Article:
- John Podesta eats crow: ‘I apologize to Speaker Boehner’
- U.S., China race to finish line on ‘invisibility cloak’
- Obama ‘cavalier’ in hiding foreign aid order, judge rules
- Prince Charles: Muslims are driving Christians from Mideast through persecution
- Gitmo’s first commander: Close the prison down
- Google’s newest photography find: Just wink and shoot
- Detroit’s Heidelberg art project hit by 8 fires in 8 months
- Pa. police pull people over for random DNA tests for feds
- NASA pushing hard to get back into space game
- Harvard student to face federal charges for bomb hoax
Latest Alexander Hamilton Items
Federal prosecutors are furious at a Montana-based group that posted signs at the Judiciary Square Metro stop reminding District of Columbia residents of their rights under the law. The offending message, sponsored by the Fully Informed Jury Association, says simply, "Good jurors nullify bad laws." Nothing angers lawyers and judges like the empowerment of those who aren't a member of their club.
President Obama says it would be folly for the White House to negotiate with Congress over the government's debt — but the nation's founders thought differently.
"We've got to move beyond partisan politics on this issue" is the mantra employed by most candidates running for office every election cycle. Yet the more perfect union promised by the Constitution that we celebrated this week is dissolving by the day. Given, in James Madison's words, that "faction is sown into the nature of man," did our Founders attempt the impossible in seeking to establish a flourishing republic?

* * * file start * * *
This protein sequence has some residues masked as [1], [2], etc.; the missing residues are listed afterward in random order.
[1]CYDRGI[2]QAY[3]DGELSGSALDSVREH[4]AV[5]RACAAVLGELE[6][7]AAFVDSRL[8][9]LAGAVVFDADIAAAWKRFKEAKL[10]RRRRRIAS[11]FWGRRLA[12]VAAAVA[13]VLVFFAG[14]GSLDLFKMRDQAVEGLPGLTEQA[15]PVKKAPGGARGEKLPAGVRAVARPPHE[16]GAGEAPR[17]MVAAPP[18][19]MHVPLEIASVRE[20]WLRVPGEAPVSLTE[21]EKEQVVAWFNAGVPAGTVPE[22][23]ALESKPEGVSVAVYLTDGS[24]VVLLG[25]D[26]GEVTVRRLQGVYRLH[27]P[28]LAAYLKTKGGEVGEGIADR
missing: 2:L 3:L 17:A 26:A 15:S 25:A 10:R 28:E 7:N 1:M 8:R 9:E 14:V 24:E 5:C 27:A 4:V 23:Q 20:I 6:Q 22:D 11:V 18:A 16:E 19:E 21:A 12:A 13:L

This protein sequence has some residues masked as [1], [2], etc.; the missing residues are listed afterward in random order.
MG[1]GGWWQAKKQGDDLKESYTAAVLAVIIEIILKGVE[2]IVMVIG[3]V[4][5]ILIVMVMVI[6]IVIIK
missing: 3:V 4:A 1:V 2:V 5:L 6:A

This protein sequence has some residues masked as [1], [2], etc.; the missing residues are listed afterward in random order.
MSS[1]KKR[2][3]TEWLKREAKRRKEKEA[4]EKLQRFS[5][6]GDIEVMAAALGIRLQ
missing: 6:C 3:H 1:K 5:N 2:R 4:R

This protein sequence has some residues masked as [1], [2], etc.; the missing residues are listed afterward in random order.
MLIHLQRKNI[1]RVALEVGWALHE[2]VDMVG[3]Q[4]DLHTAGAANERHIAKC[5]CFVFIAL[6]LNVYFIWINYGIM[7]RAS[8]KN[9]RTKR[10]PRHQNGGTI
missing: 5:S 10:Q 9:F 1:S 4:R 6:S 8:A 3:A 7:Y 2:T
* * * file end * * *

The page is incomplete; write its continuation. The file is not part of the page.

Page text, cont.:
It was a time when Manhattan had muddy cobblestone streets, boiled coffee was the latest fad from France, rioters tore down Mrs. Murphy's brothel, yellow fever raged and it wasn't safe to drink the water.
It is disappointing that Calvin Coolidge is consistently relegated to the hinterlands of America's presidential landscape. There are several reasons for this. First, he is a victim of what Lincoln called the "silent artillery of time" -- the way the memory of any earthly thing fades with the years.
President Obama and leaders of Congress dedicated a statue of civil-rights hero Rosa Parks on Wednesday in a moving ceremony at the U.S. Capitol, marking the first time a black woman has been honored with a place in National Statuary Hall.
Alexander Hamilton, America's first secretary of the Treasury, issued the first U.S. Treasury bonds on Sept. 18, 1789. The Continental Congress had borrowed money from overseas to help finance the Revolutionary War and could not pay back its loans.
Acase now before the U.S. Supreme Court could clarify a 200-year-old mistake by the great Chief Justice John Marshall.
One look at the ever-growing chorus of radical groups clamoring for Senate filibuster reform should be enough for anyone to understand what's really motivating the efforts.